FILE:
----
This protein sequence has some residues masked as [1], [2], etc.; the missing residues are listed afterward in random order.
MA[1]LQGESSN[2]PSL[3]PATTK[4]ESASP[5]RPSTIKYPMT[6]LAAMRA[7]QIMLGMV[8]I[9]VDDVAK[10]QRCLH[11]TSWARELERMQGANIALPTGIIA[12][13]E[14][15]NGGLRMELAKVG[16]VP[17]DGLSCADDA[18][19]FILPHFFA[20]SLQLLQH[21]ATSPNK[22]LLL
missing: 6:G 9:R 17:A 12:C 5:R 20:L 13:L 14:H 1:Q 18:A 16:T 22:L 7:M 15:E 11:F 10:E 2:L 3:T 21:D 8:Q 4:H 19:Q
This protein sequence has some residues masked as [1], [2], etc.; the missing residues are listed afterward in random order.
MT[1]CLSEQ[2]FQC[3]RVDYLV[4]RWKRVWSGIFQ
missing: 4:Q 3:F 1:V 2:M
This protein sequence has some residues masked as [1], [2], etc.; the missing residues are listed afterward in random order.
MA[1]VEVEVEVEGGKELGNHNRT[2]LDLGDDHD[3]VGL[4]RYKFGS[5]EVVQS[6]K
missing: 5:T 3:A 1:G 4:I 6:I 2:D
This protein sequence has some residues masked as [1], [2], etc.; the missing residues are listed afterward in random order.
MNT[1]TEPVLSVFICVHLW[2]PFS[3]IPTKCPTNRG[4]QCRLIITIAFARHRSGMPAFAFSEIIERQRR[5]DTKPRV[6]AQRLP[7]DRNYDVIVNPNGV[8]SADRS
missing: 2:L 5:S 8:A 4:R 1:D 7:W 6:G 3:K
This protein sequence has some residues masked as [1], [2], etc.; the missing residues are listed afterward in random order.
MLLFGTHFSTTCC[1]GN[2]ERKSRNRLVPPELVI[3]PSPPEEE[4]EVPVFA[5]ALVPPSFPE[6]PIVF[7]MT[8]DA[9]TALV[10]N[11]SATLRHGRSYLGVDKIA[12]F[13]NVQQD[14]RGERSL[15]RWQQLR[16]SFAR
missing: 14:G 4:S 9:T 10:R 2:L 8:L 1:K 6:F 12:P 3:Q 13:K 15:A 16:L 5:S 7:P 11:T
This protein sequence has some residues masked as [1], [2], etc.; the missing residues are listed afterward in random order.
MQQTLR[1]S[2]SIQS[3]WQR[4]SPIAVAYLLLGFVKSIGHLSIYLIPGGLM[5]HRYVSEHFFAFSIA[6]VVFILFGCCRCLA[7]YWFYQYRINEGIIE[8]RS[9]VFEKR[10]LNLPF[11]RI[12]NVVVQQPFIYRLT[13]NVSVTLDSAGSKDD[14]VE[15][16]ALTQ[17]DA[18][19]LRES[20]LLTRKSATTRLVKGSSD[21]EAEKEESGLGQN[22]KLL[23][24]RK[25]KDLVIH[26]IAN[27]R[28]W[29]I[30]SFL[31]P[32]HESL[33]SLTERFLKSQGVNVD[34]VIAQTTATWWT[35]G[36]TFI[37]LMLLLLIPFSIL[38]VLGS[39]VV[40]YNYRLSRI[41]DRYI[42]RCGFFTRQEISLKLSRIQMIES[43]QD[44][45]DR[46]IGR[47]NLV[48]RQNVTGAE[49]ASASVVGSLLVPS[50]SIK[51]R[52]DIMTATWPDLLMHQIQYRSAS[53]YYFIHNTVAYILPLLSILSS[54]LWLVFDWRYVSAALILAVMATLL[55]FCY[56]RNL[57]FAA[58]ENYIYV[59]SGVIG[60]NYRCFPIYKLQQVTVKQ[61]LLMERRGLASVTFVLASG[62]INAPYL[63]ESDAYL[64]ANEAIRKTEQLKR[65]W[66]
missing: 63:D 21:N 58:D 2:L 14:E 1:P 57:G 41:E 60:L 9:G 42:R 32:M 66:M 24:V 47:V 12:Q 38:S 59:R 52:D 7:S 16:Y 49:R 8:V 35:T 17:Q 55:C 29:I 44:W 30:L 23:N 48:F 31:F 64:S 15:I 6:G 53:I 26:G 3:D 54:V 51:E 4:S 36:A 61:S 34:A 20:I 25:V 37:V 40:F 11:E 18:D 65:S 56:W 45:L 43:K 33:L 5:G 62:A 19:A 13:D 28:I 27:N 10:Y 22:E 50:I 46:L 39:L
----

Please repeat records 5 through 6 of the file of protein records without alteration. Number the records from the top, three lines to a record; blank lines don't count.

This protein sequence has some residues masked as [1], [2], etc.; the missing residues are listed afterward in random order.
MLLFGTHFSTTCC[1]GN[2]ERKSRNRLVPPELVI[3]PSPPEEE[4]EVPVFA[5]ALVPPSFPE[6]PIVF[7]MT[8]DA[9]TALV[10]N[11]SATLRHGRSYLGVDKIA[12]F[13]NVQQD[14]RGERSL[15]RWQQLR[16]SFAR
missing: 14:G 4:S 9:T 10:R 2:L 8:L 1:K 6:F 12:P 3:Q 13:K 15:A 16:L 5:S 7:P 11:T
This protein sequence has some residues masked as [1], [2], etc.; the missing residues are listed afterward in random order.
MQQTLR[1]S[2]SIQS[3]WQR[4]SPIAVAYLLLGFVKSIGHLSIYLIPGGLM[5]HRYVSEHFFAFSIA[6]VVFILFGCCRCLA[7]YWFYQYRINEGIIE[8]RS[9]VFEKR[10]LNLPF[11]RI[12]NVVVQQPFIYRLT[13]NVSVTLDSAGSKDD[14]VE[15][16]ALTQ[17]DA[18][19]LRES[20]LLTRKSATTRLVKGSSD[21]EAEKEESGLGQN[22]KLL[23][24]RK[25]KDLVIH[26]IAN[27]R[28]W[29]I[30]SFL[31]P[32]HESL[33]SLTERFLKSQGVNVD[34]VIAQTTATWWT[35]G[36]TFI[37]LMLLLLIPFSIL[38]VLGS[39]VV[40]YNYRLSRI[41]DRYI[42]RCGFFTRQEISLKLSRIQMIES[43]QD[44][45]DR[46]IGR[47]NLV[48]RQNVTGAE[49]ASASVVGSLLVPS[50]SIK[51]R[52]DIMTATWPDLLMHQIQYRSAS[53]YYFIHNTVAYILPLLSILSS[54]LWLVFDWRYVSAALILAVMATLL[55]FCY[56]RNL[57]FAA[58]ENYIYV[59]SGVIG[60]NYRCFPIYKLQQVTVKQ[61]LLMERRGLASVTFVLASG[62]INAPYL[63]ESDAYL[64]ANEAIRKTEQLKR[65]W[66]
missing: 63:D 21:N 58:D 2:L 14:E 1:P 57:G 41:E 60:L 9:G 42:R 32:M 66:M 24:V 47:V 12:Q 38:S 59:R 52:D 7:S 16:Y 49:R 8:V 35:T 17:Q 55:C 29:I 44:W 30:L 23:N 48:F 31:F 64:S 15:I 6:G 53:I 26:G 3:D 54:V 51:E 4:S 36:A 61:S 34:A 20:I 25:V 37:V 40:F 11:E 18:D 65:S 56:W 45:L 43:K 33:L 5:G 62:A 19:A 13:D 28:I 27:N 10:Y 22:E 50:I 46:L 39:L